“Do you want the American Flag stamps or the Forever stamps?” the lady behind the counter asked. “The Forever stamps are, well, forever. Some people have a hard time understanding that,” she added, wrinkling her brow.
There’s a grotto in Nazareth that marks the spot where the Angel Gabriel told Mary she would be the mother of Jesus. Think of it: Here she is, a young teenager engaged to be married, and she’s just found out she’s entrusted with carrying the Son of God in her womb!
One woman's prayer for the miracle to adopt two children slowly became real — starting the next day when a girl climbed into her husband's lap.
A few weeks ago, on a blazing-hot afternoon, I ventured to a local arts and crafts store. It was a Saturday and the store was crowded with shoppers.
Watching the videos of the hordes of people protesting in Venezuela, braving water cannons and rubber bullets, risking death or imprisonment for speaking out against a repressive government, the rallying cry comes back to me again and again: Freedom isn’t free.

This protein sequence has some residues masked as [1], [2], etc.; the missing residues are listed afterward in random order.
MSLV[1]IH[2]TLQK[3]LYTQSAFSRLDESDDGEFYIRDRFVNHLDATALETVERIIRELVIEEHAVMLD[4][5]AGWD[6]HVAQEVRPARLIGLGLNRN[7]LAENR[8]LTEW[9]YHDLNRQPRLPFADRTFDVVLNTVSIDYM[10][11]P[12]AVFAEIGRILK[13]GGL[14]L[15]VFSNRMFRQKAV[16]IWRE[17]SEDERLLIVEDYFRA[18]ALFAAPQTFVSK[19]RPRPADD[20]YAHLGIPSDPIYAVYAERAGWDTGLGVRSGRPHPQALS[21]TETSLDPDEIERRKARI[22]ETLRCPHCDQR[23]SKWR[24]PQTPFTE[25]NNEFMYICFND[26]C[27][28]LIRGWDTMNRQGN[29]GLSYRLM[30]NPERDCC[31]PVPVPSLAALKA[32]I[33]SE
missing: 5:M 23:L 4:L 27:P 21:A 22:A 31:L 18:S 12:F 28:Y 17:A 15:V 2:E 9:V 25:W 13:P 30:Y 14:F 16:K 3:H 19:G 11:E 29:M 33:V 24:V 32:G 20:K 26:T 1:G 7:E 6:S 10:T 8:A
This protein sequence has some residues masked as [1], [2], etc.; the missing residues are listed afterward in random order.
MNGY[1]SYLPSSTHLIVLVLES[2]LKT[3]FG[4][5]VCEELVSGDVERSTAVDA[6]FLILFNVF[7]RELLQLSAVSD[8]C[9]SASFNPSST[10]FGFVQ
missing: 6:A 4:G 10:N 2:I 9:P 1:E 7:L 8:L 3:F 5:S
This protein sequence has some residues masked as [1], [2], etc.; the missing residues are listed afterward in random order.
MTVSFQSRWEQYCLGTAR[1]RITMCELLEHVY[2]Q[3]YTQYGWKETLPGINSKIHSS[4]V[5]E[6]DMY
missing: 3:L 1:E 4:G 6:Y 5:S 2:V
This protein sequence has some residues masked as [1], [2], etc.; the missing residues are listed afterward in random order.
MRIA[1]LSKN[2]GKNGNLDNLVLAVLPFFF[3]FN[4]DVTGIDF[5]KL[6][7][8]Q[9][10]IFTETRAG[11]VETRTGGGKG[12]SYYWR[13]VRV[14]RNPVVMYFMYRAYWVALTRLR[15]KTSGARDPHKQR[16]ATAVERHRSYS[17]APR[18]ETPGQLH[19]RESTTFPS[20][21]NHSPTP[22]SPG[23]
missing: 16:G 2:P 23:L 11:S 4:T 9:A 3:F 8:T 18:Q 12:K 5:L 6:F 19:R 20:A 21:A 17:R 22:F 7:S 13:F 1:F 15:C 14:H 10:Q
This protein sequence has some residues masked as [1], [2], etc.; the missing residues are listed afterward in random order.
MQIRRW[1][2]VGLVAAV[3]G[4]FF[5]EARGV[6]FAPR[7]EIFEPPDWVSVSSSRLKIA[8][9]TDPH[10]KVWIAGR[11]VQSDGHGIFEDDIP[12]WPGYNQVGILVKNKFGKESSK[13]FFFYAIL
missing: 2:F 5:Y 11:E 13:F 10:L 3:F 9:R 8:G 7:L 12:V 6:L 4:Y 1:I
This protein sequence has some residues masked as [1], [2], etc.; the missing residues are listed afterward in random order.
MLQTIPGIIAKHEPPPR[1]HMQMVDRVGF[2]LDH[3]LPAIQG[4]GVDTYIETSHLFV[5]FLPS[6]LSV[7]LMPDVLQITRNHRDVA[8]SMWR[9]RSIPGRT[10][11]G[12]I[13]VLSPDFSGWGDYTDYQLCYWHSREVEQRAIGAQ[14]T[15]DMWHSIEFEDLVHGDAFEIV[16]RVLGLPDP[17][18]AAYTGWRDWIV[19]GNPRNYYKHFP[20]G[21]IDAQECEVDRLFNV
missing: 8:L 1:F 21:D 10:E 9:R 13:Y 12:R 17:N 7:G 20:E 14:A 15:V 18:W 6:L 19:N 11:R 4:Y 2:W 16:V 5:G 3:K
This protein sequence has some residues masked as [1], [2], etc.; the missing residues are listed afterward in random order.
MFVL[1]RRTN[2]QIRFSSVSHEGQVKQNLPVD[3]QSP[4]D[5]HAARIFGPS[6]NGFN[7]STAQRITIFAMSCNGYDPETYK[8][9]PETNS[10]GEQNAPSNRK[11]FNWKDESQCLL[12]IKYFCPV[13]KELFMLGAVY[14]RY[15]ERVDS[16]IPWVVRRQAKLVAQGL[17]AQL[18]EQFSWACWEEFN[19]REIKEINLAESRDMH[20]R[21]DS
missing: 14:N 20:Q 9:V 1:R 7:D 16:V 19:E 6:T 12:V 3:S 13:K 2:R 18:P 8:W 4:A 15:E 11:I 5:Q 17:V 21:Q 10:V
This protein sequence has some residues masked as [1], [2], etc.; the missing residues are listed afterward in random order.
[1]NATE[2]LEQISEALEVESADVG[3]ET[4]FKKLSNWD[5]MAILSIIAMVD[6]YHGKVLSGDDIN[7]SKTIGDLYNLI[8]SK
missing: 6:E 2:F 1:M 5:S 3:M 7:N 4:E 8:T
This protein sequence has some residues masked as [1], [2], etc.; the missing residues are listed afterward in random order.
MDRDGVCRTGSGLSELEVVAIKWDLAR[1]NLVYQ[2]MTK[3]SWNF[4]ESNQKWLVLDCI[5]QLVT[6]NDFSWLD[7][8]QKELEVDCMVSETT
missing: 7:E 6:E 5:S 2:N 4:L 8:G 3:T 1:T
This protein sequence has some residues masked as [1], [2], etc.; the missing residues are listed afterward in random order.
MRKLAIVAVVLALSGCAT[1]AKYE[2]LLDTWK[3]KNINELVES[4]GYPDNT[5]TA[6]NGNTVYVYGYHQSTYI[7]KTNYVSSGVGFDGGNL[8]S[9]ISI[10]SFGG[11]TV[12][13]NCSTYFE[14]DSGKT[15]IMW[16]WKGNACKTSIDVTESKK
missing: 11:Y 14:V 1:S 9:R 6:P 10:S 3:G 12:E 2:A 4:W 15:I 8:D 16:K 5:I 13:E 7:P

Standing there before the Church of the Nativity in Bethlehem, we waited to pass through a small, very low entryway known as “the Humble Door.”
It had been a long, hot afternoon with visits to nearly a dozen parishes. By the time I pulled up in front of St. Stephen Byzantine Cathedral in North Phoenix, I was thirsty, tired and a bit discouraged.
There were maybe a dozen or so of us in the Bible study group, seated on comfortable chairs, a candle flickering on the table in the center of the room as we discussed a chapter of Acts.
Hope is a concept we can speak about blithely until everything falls apart. It’s when troubles abound that we find out how much we need the unshakeable hope that’s rooted in Christ and His triumph over sin and death.
Years ago I met a man from the former Soviet Union who had grown up in a family of atheists. He was living with his girlfriend when I first got to know him, but a few weeks later, he had moved out.